A new way of city living is emerging in San Francisco, especially in Dogpatch, where many apartment buildings are being constructed. The days when higher rents meant certain neighborhoods and impressive square footage are giving way to an era in which expensive residences instead translate to an abundance of common space and amenities.
It’s not exactly cruise ship living but it’s listing in that direction. Cabana-style roof decks with lounge seating, barbecues, firepits and even dog runs are common in new apartment buildings. Fitness centers and media rooms are pretty much a given, but the focus is on a wider array of common areas for socializing, including shared kitchens, coffee lounges, and clubhouses.
The new approach is part of a national trend. A study by the National Apartment Association (NAA), Adding Value in the Age of Amenity Wars, found that half of the ten most common amenities being added to apartment buildings between 2014 and 2016 involved community-building facilities. It cites these amenities as ways property owners can increase their units’ appeal with little up-front investment.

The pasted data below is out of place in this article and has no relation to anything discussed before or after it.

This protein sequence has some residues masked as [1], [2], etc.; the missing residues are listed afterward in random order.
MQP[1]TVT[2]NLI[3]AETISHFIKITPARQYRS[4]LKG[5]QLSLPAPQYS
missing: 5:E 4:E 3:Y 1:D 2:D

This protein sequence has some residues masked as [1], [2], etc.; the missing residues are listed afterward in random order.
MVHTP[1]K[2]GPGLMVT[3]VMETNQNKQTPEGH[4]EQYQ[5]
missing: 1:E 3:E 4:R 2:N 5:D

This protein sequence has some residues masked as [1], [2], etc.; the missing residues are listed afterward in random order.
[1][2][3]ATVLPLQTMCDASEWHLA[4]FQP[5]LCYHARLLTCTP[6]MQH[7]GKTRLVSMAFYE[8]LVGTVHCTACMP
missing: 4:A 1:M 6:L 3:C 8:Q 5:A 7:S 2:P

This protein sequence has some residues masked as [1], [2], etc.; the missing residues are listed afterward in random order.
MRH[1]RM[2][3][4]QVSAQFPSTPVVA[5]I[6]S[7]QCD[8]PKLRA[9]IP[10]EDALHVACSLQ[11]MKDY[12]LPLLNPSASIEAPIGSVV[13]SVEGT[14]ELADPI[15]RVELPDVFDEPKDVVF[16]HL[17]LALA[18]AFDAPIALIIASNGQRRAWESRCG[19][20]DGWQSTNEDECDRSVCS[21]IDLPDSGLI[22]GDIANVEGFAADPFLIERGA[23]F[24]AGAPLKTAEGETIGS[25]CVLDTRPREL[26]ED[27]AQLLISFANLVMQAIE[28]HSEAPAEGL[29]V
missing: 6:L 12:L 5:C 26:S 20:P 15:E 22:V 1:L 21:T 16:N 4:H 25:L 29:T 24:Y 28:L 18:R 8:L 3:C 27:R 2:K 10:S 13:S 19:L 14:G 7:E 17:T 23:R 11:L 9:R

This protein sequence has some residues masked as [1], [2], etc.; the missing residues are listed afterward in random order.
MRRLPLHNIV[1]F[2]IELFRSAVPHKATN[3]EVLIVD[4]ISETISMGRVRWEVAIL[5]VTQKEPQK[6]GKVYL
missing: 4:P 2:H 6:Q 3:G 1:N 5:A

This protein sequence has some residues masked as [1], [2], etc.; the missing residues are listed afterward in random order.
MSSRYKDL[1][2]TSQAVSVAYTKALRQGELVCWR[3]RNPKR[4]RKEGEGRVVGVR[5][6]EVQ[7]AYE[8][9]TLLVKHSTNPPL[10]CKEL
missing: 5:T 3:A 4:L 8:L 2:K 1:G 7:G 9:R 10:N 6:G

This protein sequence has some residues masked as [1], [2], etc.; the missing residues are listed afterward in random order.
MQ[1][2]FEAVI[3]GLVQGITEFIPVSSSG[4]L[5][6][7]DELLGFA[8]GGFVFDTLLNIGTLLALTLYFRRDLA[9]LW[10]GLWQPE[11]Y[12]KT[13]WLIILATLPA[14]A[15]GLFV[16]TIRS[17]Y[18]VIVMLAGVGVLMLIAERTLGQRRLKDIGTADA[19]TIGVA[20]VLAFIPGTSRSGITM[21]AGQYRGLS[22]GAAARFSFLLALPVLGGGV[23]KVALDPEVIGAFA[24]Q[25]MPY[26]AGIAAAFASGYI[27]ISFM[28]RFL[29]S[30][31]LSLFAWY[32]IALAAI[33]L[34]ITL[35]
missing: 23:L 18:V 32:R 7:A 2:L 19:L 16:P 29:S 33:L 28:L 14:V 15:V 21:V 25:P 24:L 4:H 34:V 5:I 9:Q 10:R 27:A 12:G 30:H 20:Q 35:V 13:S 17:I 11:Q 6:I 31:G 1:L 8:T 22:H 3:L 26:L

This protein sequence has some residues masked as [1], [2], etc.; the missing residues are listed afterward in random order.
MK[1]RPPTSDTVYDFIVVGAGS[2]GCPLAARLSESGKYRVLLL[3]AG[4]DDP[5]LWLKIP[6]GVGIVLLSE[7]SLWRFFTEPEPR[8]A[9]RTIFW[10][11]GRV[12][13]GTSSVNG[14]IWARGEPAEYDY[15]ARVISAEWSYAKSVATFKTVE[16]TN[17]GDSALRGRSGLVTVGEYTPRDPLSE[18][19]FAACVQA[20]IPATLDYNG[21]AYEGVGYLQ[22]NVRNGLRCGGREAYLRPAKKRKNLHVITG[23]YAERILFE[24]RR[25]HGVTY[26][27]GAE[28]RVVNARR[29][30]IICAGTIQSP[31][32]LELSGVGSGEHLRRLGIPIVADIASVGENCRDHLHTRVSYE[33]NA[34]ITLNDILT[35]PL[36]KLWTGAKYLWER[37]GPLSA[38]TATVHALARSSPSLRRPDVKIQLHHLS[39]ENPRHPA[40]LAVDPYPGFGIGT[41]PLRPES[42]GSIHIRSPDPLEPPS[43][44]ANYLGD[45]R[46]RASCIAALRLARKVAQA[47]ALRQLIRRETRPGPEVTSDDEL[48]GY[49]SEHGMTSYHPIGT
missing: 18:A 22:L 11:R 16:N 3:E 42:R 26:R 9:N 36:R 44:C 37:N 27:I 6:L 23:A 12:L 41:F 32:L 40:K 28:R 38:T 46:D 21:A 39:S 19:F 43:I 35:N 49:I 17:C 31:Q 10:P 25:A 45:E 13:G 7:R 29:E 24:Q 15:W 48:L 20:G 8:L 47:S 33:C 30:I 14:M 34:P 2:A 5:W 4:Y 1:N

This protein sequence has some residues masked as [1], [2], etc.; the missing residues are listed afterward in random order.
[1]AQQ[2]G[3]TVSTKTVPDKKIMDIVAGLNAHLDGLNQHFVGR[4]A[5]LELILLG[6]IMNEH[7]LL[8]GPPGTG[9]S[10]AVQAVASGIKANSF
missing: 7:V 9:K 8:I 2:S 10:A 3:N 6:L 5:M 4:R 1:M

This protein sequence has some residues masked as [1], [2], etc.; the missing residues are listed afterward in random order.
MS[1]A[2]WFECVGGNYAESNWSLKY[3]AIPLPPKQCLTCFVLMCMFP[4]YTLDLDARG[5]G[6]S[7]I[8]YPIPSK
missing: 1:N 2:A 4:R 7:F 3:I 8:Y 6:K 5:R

“All of our spaces are being designed to be more social,” said Brian Klaben, leasing consultant for the 263-unit Abaca, which opened last year at 2660 Third Street. Klaben doubles as an event director for what Abaca describes as its “commercial kitchen-meets-bar-meets-resident lounge.” The lounge, which spills into a second-floor outdoor patio, is connected to a room resembling an open kitchen restaurant with table seating, two stoves, two sinks, a glass door refrigerator and ample counter space. The area is available for use by all residents when it’s not booked for a private party or one of the two events Klaben assists putting on monthly. The gatherings have included dessert nights and combined beer and yoga, the beer sourced locally from Voodoo or Magnolia. According to Klaben, between 80 to 200 people generally attend the occasions.
Rents at Abaca begin at $3,005 for a studio and rise to $6,050 for the highest priced two-bedroom; as of June, 97 percent were occupied. The only available unit Klaben was able to show the View was a 787-square foot loft for $3,860 that features a kitchen and living area downstairs with a loft suitable for a bedroom upstairs. In what’s standard in most new buildings, a washer, dryer and dishwasher are included, as well as a Juliet balcony and electric blinds.
Abaca goes a step beyond offering bicycle storage, a staple now, and includes a room designated specifically for bike maintenance.
Further north, at 2121 Third Street, the 105-unit The Gantry is also 97 percent full. Opening in 2014, studio rents range from $2,895 to $3,350, one bedrooms run up to $3,995, two bedrooms to $4,995 and three bedrooms, $6,300. Prices vary within those spans depending on view, square footage and whether they’re considered upgraded, such as second floor apartments that have private patios.